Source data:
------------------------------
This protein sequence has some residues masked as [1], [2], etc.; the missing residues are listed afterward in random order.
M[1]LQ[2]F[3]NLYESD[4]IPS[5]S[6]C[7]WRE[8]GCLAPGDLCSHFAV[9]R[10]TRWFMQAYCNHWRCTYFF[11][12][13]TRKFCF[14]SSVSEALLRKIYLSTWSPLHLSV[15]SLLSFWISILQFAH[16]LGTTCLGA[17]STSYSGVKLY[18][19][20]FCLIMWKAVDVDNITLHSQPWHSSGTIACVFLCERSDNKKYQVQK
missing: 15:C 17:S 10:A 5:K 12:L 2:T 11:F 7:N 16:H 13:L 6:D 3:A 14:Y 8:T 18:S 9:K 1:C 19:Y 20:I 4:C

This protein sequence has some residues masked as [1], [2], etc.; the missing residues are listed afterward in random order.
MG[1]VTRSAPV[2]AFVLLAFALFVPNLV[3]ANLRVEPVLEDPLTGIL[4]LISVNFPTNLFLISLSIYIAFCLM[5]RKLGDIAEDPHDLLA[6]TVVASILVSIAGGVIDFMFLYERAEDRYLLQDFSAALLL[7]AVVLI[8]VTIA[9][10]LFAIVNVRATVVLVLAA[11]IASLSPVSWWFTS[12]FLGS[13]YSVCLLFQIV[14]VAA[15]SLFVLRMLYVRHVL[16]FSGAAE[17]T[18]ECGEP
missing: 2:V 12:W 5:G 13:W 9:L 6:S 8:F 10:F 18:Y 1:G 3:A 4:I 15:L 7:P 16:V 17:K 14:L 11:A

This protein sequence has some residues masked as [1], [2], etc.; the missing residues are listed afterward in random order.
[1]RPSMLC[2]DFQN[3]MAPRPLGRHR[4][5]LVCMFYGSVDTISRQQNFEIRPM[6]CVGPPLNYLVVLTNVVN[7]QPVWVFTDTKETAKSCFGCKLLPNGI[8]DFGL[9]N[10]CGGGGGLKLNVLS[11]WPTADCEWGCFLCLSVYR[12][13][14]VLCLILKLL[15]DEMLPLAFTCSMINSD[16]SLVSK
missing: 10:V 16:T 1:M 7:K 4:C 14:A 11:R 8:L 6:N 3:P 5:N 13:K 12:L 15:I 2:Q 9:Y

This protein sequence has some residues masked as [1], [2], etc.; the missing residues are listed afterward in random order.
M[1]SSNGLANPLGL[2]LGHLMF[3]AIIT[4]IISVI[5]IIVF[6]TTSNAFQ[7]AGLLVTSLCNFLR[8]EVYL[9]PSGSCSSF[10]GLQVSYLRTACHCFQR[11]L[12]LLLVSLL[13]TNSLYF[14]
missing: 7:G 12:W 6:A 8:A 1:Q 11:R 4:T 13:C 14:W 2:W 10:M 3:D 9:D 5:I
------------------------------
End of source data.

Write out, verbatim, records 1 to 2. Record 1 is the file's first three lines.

This protein sequence has some residues masked as [1], [2], etc.; the missing residues are listed afterward in random order.
M[1]LQ[2]F[3]NLYESD[4]IPS[5]S[6]C[7]WRE[8]GCLAPGDLCSHFAV[9]R[10]TRWFMQAYCNHWRCTYFF[11][12][13]TRKFCF[14]SSVSEALLRKIYLSTWSPLHLSV[15]SLLSFWISILQFAH[16]LGTTCLGA[17]STSYSGVKLY[18][19][20]FCLIMWKAVDVDNITLHSQPWHSSGTIACVFLCERSDNKKYQVQK
missing: 15:C 17:S 10:A 5:K 12:L 2:T 11:F 7:N 16:H 13:L 6:D 3:A 14:Y 8:T 18:S 9:K 1:C 19:Y 20:I 4:C

This protein sequence has some residues masked as [1], [2], etc.; the missing residues are listed afterward in random order.
MG[1]VTRSAPV[2]AFVLLAFALFVPNLV[3]ANLRVEPVLEDPLTGIL[4]LISVNFPTNLFLISLSIYIAFCLM[5]RKLGDIAEDPHDLLA[6]TVVASILVSIAGGVIDFMFLYERAEDRYLLQDFSAALLL[7]AVVLI[8]VTIA[9][10]LFAIVNVRATVVLVLAA[11]IASLSPVSWWFTS[12]FLGS[13]YSVCLLFQIV[14]VAA[15]SLFVLRMLYVRHVL[16]FSGAAE[17]T[18]ECGEP
missing: 2:V 12:W 5:G 13:W 9:L 6:S 8:F 10:F 18:Y 1:G 3:A 4:I 15:L 7:P 16:V 17:K 14:L 11:A